Cisco beats expectations
Cisco, the networking giant, exceeded expectations in its fiscal third-quarter results, reporting a revenue of $14.6 billion, a 14% YoY growth. The company's GAAP gross margins improved to 63.4%, reinforcing confidence in raising their annual profit forecast.
Despite these positive figures, the stock price experienced a 4% drop during after-hours trading due to a revelation made by the chief financial officer during a conference call. It was disclosed that Cisco's orders had declined by 23% year-over-year in the quarter, following a 22% decrease in the previous quarter, raising concerns about future growth prospects. While executives initially predicted sales growth of at least 10% for the current fiscal year, they expressed a more conservative outlook, projecting "modest" sales growth for the following year.
Chief Financial Officer Scott Herren attributed the decline in orders to customers absorbing prior shipments before placing new ones and a reduction in fulfillment time resulting from shorter lead times. He emphasized that customers were exercising prudence, which was a sentiment shared by other CFOs across various companies. Herren also highlighted that Cisco's order cancellation rates were significantly lower than during the pandemic.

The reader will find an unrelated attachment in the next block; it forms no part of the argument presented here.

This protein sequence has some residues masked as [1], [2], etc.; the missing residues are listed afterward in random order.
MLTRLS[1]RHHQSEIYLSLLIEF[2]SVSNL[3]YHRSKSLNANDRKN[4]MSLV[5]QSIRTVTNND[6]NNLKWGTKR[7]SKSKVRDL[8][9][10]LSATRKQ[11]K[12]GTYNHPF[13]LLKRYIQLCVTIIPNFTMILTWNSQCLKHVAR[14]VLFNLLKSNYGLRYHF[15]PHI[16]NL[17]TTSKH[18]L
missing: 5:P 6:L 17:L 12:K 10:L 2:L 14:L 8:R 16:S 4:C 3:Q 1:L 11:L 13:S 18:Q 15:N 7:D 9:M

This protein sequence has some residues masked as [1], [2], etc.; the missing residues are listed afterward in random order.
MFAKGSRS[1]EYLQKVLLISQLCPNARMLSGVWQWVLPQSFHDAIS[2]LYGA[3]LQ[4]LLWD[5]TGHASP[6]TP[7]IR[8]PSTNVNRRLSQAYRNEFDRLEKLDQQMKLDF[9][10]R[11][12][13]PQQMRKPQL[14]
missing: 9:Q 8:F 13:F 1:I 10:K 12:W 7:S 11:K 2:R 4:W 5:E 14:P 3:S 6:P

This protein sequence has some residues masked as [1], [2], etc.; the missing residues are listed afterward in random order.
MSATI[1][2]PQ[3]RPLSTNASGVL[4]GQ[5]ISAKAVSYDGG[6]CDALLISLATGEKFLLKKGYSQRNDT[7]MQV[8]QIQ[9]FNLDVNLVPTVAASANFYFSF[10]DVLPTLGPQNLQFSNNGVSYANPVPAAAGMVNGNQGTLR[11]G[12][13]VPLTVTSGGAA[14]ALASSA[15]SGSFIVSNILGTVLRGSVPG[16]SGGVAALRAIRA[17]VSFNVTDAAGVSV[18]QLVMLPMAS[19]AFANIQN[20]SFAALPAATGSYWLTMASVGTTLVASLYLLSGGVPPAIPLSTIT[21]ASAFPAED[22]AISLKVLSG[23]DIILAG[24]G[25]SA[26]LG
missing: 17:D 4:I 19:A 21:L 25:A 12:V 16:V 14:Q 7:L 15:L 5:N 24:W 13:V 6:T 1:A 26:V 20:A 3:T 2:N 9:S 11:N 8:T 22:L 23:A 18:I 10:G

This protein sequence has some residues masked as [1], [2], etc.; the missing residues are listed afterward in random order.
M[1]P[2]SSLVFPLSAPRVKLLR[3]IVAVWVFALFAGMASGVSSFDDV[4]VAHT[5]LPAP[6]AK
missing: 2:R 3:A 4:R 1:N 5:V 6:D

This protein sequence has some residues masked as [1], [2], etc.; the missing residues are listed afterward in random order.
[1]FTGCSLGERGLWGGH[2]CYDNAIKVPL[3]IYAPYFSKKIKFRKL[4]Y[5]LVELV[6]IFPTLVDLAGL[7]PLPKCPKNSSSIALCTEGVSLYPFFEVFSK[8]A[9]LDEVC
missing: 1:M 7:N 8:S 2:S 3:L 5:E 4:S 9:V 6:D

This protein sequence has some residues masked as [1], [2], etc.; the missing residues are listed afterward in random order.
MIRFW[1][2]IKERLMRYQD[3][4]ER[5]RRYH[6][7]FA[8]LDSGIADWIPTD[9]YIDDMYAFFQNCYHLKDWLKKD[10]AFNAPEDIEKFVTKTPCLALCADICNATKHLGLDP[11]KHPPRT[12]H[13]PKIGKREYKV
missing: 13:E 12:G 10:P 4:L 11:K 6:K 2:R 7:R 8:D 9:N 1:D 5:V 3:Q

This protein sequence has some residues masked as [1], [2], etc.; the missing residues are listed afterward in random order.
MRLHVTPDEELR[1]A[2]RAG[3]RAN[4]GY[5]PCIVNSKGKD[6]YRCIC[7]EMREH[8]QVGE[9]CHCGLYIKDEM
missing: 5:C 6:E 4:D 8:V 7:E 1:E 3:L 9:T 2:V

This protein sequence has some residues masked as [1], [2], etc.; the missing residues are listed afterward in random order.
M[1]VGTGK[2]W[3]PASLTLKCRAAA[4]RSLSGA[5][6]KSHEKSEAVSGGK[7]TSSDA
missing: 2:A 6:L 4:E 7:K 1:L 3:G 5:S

Moreover, Cisco expects its earnings to increase by implementing cost management strategies. Herren affirmed the company's commitment to prudent spend management in 2023. Unlike some of its larger tech counterparts that underwent staff reductions after a period of heavy hiring during the pandemic, Cisco managed to maintain its workforce stability due to its cautious hiring practices.
Cisco experienced impressive business performance with a 29% increase in its secure agile networks segment. Switching revenue also demonstrated strong double-digit growth, thanks to the success of Catalyst 9000 and other software-based network offerings. The company's emphasis on expense controls and real estate consolidation, announced in November, contributed to improved margins.
Investors had high expectations for Cisco's performance, but JP Morgan analysts expressed concerns in a client note, anticipating a decline in orders during the fiscal third quarter. This decline would serve as clear evidence of weaker demand. If Cisco encounters demand issues, it may indicate broader challenges for the sector.